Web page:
The transformation of the workplace by artificial intelligence (AI) is under way, thanks to the growing acceptance of machine learning and smart robots. But a brewing challenge is how humans will interact with their new ‘colleagues’. If AI permits robots to provide intelligent advice and insights, the onus will be on managers to interact with them as part of the team and know the limitations of their output.
Learning how to oversee robots will be especially relevant for managers in the GCC. For one, there is less of a tradition in the region compared with global leaders (for example, Japan) in interacting with robots – although this is quickly changing, as evidenced by the introduction of intelligent robot police in the UAE.
Secondly, in a nation with a diverse labour force, how different communities interact with robots will be divergent. There will be challenges in how to design smart robots that are culturally aware or intelligent. Even the gender of the voice of robots may come fraught with cultural sensitivity.
Managers must do more than just assign tasks to AI robots; they will need to learn how to manage these robots like other workers. AI robots are great at narrowly defined tasks, but reality is complex and robots will invariably fail, as they lack creativity and the ability to set their own goals. Machines, for the foreseeable future, will lack the cultural nuances and common sense that is taken for granted with humans.
The effectiveness of AI robots depends on the ability of users to leverage their capabilities. It is up to managers to ensure that smart functionalities are not wasted on routine or unhelpful assignments.
Even if these robots have the ability to work prolonged hours, their time is still scarce. Similar to human employees, these robots will also need ‘holidays’ as down time for repairs and upgrades.
Part of managing AI is the amount of trust humans will have in the actions and advice of intelligent systems, which requires perspective. For example, when an Uber self-driving car crashed, the reaction was an immediate distrust of AI. But this overlooked the fact that human-driven vehicles are involved in accidents at a far higher rate.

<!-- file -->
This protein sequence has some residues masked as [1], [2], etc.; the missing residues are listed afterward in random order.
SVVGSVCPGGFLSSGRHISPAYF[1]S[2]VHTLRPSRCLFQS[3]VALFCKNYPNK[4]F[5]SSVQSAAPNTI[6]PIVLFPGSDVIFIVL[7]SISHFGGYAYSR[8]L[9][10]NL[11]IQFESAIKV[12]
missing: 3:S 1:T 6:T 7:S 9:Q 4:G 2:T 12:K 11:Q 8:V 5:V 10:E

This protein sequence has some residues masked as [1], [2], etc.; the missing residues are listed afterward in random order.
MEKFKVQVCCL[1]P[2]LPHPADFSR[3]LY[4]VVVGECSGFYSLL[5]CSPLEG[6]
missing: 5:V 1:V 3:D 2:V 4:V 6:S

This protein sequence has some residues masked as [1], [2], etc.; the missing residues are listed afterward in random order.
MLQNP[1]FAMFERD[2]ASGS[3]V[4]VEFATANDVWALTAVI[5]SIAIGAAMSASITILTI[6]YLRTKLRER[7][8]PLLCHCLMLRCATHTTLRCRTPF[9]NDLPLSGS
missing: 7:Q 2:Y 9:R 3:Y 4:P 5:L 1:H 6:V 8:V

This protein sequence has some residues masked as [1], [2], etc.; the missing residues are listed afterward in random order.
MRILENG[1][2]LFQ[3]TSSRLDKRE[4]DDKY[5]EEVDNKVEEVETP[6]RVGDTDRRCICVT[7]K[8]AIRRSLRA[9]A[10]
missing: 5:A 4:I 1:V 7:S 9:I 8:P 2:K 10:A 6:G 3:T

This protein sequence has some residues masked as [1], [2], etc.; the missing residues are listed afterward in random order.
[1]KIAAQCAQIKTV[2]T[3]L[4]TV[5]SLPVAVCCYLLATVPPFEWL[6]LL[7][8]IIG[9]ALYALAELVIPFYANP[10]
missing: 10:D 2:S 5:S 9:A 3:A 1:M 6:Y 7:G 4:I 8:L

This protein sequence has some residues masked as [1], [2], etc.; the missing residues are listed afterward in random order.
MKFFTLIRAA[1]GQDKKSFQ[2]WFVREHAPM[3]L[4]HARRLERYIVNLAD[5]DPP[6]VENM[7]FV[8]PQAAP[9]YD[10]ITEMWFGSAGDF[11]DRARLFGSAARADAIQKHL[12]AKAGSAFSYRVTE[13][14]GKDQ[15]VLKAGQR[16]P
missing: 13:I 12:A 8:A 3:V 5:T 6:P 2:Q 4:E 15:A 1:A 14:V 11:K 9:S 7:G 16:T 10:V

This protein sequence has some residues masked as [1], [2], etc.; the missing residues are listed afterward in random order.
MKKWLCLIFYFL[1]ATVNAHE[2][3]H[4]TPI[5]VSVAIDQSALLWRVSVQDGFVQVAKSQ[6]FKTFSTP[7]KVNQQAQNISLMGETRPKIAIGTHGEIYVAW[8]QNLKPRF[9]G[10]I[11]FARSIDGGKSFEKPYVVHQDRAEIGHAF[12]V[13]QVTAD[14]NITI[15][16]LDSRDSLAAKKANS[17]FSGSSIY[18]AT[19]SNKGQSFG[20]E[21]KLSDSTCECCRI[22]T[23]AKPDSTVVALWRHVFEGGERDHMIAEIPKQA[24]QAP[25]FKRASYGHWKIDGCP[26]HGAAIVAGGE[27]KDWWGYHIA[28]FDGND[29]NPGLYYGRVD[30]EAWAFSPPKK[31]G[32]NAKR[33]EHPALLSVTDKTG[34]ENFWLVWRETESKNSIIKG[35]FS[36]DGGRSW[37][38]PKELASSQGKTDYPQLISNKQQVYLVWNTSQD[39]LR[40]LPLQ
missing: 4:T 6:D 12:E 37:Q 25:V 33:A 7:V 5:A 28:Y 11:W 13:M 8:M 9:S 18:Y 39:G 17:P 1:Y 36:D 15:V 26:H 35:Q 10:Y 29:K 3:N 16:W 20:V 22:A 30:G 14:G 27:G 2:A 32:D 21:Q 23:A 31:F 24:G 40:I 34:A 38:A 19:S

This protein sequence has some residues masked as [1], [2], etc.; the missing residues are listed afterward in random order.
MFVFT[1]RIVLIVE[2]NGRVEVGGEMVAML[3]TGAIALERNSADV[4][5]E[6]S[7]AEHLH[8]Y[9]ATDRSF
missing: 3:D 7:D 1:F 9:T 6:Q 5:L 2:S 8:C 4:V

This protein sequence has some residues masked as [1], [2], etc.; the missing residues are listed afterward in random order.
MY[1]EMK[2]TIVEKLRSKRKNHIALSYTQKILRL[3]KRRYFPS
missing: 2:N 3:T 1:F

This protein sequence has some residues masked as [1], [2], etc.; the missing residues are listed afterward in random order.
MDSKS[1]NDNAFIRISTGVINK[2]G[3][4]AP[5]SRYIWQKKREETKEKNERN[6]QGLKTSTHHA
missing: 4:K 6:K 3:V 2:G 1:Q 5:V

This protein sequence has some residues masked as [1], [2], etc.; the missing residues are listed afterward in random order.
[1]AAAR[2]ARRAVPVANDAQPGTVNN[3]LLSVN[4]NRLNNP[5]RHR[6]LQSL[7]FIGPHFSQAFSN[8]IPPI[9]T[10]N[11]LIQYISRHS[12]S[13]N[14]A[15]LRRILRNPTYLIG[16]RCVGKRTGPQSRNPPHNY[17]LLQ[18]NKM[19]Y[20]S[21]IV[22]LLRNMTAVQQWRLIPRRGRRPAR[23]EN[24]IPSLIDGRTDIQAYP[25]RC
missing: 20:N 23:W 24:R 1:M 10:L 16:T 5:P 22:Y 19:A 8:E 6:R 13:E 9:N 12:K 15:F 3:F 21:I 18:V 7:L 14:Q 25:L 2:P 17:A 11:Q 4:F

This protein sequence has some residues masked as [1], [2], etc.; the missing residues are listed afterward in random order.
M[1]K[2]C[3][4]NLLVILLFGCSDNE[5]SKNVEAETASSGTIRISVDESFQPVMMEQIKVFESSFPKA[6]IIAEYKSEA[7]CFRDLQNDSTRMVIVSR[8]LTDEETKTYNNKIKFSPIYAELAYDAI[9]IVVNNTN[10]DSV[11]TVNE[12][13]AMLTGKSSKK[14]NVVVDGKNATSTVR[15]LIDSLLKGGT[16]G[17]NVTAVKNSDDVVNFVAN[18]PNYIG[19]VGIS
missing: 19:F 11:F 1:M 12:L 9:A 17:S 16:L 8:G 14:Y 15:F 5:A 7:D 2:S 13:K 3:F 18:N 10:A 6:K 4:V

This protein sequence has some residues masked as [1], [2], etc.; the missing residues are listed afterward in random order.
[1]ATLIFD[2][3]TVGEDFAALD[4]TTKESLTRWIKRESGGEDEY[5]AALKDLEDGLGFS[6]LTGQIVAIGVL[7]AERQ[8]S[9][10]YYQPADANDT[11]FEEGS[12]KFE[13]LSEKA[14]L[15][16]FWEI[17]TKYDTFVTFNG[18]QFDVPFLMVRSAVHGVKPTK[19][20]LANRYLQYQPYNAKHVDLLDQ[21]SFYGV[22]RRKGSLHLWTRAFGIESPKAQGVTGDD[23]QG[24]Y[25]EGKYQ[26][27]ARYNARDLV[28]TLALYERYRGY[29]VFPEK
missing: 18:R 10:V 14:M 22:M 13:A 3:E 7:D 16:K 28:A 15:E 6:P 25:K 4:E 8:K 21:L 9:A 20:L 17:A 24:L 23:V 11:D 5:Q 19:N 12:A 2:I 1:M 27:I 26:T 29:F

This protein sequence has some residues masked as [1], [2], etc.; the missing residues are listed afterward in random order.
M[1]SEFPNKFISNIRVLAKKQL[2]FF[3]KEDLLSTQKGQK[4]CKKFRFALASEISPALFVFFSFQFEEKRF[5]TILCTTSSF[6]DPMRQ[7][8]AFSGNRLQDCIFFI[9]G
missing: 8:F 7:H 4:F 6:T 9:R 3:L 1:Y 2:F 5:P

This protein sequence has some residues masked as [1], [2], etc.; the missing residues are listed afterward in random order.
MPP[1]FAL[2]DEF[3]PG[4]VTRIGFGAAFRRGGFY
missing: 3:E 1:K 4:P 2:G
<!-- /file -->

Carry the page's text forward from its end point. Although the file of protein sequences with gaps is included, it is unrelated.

Many fear a large displacement of humans by smart robots. AI’s ability to analyse big data and automate routine tasks means job losses will affect many sectors, and not necessarily just low-skilled workers. For example, an AI algorithm can carry out complex calculations in near real-time that would be impossible even for the brightest human researchers.
READ PART ONE: Staying ahead of smart robots
Likewise, applications such as Google Translate are providing near real-time translation, directly competing with traditional translation services. But the risk is not that machine translators will totally replace human translators, but rather that human translators who leverage AI translation technologies will displace human translators who are not using AI. There is no ‘race against the machines’, but rather a competition of who will best use the machines. As a result, managers who see AI as a foe rather than as a friend will likely be left behind.
The Gulf nations, and especially the UAE, have ambitions to become AI hubs. But transforming the region from a hydrocarbon-based economy into one that is innovation-driven will not be easy. The creation of a thriving AI ecosystem requires more than just deep pockets. In reality, competitive AI cities are those that can offer an attractive lifestyle just as much as an attractive work package or fancy lab equipment.
The San Francisco Bay Area, home to Silicon Valley, is the global leader in innovation and AI. It is supported by the presence of world-class universities and research labs specialised in AI, a deep investor market, an attractive lifestyle, an openness to talent and the English language.